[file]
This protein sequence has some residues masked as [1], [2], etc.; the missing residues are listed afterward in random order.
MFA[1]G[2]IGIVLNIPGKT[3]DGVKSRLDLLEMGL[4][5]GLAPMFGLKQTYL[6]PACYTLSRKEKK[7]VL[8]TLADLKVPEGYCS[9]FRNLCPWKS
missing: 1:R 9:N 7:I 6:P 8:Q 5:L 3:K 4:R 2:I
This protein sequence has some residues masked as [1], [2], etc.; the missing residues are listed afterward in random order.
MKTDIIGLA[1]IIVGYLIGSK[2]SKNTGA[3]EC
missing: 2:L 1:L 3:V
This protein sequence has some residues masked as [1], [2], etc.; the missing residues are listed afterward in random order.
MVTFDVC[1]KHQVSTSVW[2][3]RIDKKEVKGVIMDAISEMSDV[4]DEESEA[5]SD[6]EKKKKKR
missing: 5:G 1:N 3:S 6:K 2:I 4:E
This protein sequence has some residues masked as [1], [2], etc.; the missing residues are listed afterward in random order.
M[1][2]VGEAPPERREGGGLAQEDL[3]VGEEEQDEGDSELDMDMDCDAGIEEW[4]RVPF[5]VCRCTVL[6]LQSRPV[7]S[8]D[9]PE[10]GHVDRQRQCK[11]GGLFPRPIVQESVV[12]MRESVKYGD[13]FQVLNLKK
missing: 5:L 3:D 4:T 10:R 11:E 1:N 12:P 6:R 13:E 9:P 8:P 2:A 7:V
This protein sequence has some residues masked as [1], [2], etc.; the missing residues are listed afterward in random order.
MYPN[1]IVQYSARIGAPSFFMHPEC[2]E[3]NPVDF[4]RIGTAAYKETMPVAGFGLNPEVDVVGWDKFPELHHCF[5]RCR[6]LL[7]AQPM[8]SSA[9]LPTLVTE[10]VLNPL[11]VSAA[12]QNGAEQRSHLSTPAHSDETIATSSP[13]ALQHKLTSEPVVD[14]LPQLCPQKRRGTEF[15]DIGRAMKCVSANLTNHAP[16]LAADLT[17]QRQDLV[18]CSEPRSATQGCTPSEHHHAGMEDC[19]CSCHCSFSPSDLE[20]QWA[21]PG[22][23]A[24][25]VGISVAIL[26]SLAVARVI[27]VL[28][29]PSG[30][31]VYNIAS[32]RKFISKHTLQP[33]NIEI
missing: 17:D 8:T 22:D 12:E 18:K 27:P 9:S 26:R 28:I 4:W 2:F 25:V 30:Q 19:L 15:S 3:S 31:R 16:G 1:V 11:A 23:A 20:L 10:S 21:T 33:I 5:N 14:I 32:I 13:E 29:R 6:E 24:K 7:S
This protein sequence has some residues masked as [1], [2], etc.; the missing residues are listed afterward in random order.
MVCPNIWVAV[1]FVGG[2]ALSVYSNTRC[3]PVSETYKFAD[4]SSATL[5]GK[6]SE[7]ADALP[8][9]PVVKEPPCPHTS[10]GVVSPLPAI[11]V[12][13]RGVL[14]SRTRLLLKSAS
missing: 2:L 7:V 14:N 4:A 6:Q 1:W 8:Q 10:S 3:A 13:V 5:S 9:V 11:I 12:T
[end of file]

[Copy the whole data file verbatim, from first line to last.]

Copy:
This protein sequence has some residues masked as [1], [2], etc.; the missing residues are listed afterward in random order.
MFA[1]G[2]IGIVLNIPGKT[3]DGVKSRLDLLEMGL[4][5]GLAPMFGLKQTYL[6]PACYTLSRKEKK[7]VL[8]TLADLKVPEGYCS[9]FRNLCPWKS
missing: 1:R 9:N 7:I 6:P 8:Q 5:L 3:K 4:R 2:I
This protein sequence has some residues masked as [1], [2], etc.; the missing residues are listed afterward in random order.
MKTDIIGLA[1]IIVGYLIGSK[2]SKNTGA[3]EC
missing: 2:L 1:L 3:V
This protein sequence has some residues masked as [1], [2], etc.; the missing residues are listed afterward in random order.
MVTFDVC[1]KHQVSTSVW[2][3]RIDKKEVKGVIMDAISEMSDV[4]DEESEA[5]SD[6]EKKKKKR
missing: 5:G 1:N 3:S 6:K 2:I 4:E
This protein sequence has some residues masked as [1], [2], etc.; the missing residues are listed afterward in random order.
M[1][2]VGEAPPERREGGGLAQEDL[3]VGEEEQDEGDSELDMDMDCDAGIEEW[4]RVPF[5]VCRCTVL[6]LQSRPV[7]S[8]D[9]PE[10]GHVDRQRQCK[11]GGLFPRPIVQESVV[12]MRESVKYGD[13]FQVLNLKK
missing: 5:L 3:D 4:T 10:R 11:E 1:N 12:P 6:R 13:E 9:P 8:P 2:A 7:V
This protein sequence has some residues masked as [1], [2], etc.; the missing residues are listed afterward in random order.
MYPN[1]IVQYSARIGAPSFFMHPEC[2]E[3]NPVDF[4]RIGTAAYKETMPVAGFGLNPEVDVVGWDKFPELHHCF[5]RCR[6]LL[7]AQPM[8]SSA[9]LPTLVTE[10]VLNPL[11]VSAA[12]QNGAEQRSHLSTPAHSDETIATSSP[13]ALQHKLTSEPVVD[14]LPQLCPQKRRGTEF[15]DIGRAMKCVSANLTNHAP[16]LAADLT[17]QRQDLV[18]CSEPRSATQGCTPSEHHHAGMEDC[19]CSCHCSFSPSDLE[20]QWA[21]PG[22][23]A[24][25]VGISVAIL[26]SLAVARVI[27]VL[28][29]PSG[30][31]VYNIAS[32]RKFISKHTLQP[33]NIEI
missing: 17:D 8:T 22:D 12:E 18:K 27:P 9:S 26:R 28:I 4:W 2:F 25:V 30:Q 19:L 15:S 3:S 31:R 16:G 1:V 11:A 23:A 20:L 10:S 21:T 33:I 5:N 14:I 32:I 13:E 29:R 6:E 24:K 7:S
This protein sequence has some residues masked as [1], [2], etc.; the missing residues are listed afterward in random order.
MVCPNIWVAV[1]FVGG[2]ALSVYSNTRC[3]PVSETYKFAD[4]SSATL[5]GK[6]SE[7]ADALP[8][9]PVVKEPPCPHTS[10]GVVSPLPAI[11]V[12][13]RGVL[14]SRTRLLLKSAS
missing: 2:L 7:V 14:N 4:A 6:Q 1:W 8:Q 10:S 3:A 13:V 5:S 9:V 11:I 12:T